Readers' letters - March 30

Can anyone be trusted to protect British countryside?

By The Newsroom
Friday, 31st March 2017, 5:30 pm
Updated Saturday, 8th April 2017, 10:18 pm

The widespread destruction of the British countryside between the wars – urban sprawl, ribbon development, conurbation etc – led to welcome post-Second World War countryside legislation such as national parks, green belt and other less severe restrictions on the spread of housing generally.

They worked pretty well for the next generation or so in protecting precious, irreplaceable open countryside.

The present Government is surreptitiously setting aside these protections in its desperation to stimulate the economy by getting the building industry into full flow.

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Additional measures include inventing a non-existent countrywide housing shortage in order to justify its imposition of immensely-inflated housing targets on local authorities and at the same time advising planning inspectors to permit appeals almost anywhere, including the green belt.

This policy is not boosting the economy because it is based on imagined massive demand (all those perfectly decent terrace houses which my wife and I, like most of our generation, were happy to use as a first step on the housing ladder but which nobody now wants).

However this surreptitious removal or weakening of controls is causing immense and irreplaceable damage to precious countryside.

Difficult to oppose this policy because it is carefully concealed – and we shall have to use our judgement when the next election comes around by asking who, if anyone, can be trusted to protect the British countryside?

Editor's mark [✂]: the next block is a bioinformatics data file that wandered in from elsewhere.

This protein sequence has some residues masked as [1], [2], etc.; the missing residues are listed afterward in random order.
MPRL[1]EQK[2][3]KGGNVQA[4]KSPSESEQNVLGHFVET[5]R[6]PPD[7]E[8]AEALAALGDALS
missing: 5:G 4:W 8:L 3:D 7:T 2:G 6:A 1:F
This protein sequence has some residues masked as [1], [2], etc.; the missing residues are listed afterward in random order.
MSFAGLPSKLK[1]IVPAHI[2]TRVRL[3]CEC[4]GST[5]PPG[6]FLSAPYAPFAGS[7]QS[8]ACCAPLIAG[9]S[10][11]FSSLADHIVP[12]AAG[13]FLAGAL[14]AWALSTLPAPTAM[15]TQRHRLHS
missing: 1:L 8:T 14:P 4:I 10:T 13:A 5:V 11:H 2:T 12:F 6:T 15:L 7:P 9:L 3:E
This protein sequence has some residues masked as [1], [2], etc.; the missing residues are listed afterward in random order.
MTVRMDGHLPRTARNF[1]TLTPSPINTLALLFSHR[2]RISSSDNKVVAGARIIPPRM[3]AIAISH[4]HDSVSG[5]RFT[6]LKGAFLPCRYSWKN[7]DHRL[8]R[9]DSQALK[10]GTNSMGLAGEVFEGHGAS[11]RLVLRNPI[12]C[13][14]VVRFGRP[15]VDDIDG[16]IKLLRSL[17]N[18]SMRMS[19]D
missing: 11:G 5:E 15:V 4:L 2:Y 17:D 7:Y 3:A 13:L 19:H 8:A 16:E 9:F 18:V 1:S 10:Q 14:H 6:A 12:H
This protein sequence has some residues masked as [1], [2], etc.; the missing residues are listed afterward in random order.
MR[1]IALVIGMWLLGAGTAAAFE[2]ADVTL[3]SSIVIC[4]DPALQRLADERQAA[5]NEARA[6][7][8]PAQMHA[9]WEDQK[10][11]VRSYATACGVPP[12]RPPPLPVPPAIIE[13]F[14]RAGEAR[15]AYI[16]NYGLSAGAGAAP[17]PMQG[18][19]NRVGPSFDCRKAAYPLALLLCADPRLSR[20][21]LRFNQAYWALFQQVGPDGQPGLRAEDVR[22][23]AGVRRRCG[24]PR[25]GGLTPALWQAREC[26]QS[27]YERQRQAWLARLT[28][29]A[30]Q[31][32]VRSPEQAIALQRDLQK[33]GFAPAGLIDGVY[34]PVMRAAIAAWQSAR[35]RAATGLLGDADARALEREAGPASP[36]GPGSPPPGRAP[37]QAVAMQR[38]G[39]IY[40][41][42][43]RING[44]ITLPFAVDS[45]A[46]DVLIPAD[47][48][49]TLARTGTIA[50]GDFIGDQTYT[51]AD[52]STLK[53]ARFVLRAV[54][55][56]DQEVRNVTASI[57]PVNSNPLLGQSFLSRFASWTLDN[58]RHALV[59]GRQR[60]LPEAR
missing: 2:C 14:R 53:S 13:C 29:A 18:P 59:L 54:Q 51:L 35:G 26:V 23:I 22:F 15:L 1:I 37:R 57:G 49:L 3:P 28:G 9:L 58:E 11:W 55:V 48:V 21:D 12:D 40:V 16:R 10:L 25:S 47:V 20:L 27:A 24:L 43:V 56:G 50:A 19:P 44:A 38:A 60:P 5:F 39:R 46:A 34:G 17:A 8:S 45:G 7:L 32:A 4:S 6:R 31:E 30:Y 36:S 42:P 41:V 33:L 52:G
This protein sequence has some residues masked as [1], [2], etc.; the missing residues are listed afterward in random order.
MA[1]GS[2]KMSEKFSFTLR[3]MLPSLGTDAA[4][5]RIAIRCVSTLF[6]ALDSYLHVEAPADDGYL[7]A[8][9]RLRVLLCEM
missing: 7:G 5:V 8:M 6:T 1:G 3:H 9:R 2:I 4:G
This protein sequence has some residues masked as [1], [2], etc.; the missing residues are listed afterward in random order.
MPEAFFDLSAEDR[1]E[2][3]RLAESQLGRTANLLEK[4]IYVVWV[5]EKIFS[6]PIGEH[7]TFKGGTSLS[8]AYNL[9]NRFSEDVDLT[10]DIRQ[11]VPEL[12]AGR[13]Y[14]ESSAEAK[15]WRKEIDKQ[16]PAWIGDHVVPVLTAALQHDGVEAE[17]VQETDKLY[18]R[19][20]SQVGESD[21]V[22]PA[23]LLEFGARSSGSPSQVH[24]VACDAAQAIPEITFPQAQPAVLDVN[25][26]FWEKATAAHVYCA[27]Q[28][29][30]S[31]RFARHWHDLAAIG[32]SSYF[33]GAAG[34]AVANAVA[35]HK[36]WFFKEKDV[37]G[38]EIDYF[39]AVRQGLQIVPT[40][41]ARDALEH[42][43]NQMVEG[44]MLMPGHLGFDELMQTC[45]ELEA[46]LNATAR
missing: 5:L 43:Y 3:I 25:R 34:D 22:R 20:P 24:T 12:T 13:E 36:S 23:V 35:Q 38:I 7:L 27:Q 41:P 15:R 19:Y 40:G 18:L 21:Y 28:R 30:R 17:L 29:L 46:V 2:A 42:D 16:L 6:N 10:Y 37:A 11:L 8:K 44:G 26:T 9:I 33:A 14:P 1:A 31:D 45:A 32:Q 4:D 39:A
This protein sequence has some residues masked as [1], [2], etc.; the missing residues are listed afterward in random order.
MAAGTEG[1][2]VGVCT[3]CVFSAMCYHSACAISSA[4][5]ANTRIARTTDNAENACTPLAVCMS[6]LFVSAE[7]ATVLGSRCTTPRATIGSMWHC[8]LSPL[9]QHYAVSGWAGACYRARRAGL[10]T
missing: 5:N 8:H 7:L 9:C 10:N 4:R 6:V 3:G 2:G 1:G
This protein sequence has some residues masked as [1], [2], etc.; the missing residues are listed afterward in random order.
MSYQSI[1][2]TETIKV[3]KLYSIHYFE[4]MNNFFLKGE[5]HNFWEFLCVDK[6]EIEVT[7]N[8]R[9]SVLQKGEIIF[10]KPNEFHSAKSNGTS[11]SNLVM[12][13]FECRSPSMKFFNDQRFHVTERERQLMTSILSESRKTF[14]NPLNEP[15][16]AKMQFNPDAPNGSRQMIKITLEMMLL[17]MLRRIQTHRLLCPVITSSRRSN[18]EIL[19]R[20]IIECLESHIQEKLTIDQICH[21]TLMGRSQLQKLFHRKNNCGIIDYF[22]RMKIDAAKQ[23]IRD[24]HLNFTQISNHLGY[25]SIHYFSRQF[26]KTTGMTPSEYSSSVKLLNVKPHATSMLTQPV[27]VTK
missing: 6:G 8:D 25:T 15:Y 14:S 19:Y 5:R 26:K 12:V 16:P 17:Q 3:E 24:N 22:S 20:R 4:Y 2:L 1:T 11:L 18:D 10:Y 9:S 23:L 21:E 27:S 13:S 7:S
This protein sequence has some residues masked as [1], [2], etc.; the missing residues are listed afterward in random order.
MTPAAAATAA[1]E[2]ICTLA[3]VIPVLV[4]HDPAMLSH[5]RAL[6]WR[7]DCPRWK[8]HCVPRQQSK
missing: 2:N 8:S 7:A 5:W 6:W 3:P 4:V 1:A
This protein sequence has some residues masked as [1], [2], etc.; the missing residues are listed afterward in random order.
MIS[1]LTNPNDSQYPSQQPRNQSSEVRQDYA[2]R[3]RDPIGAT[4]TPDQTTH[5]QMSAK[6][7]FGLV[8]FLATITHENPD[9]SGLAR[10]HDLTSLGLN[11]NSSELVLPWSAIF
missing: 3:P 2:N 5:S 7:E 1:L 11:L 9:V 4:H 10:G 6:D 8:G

Arthur Quarmby

via email

Age versus youth in referendum

Unlike most of my fellow pensioners, I voted for remain in last year’s referendum.

Their vote as the largest sector of the electorate probably swung the vote for leave.

Now in my late 70s, the result, as with other pensioners, will not greatly affect me in the years left to us.

We are always told that the shape and future prosperity of our country will be down to upcoming youth. These are the people who voted by a large margin to remain in the European Union.

They are the ones who will face whatever the consequences of leave throws at them.

We are constantly told there was a democratic result, ask today’s youth if they agree with that sentiment?

Denis Lee

Address supplied

Reality will dawn for Brexiteers

I was discussing with a friend the steps being taken by Mrs May’s Government to cut our ties with the EU.

We both speculated on a scenario where a film screenwriter had attempted to devise a plot about some government plumbing the depths of ineptitude.

If our writer simply recorded what has happened in the UK since June 23 in relation to Brexit, and used that as the storyline, commissioning film companies would have simply batted away the script as beyond belief. Put another way – “you could not make it up”.

It is high time that Brexiteers engaged in a bit of intellectual honesty.

I warn them, in the next 12 months, reality will break in and they will be forced to acknowledge both the cost and the futility of their project.

John Cole

Address supplied

Police should wear stab vest

Following the tragic death of police officer Keith Palmer, a true hero, one thing bothers me. It would appear he was not wearing a stab vest. I would have thought it would be standard issue for people on the front line. Keith Palmer’s selfless actions should put the word ‘hero’ into perspective. It is often used where it should not be.

Don Webb

Address supplied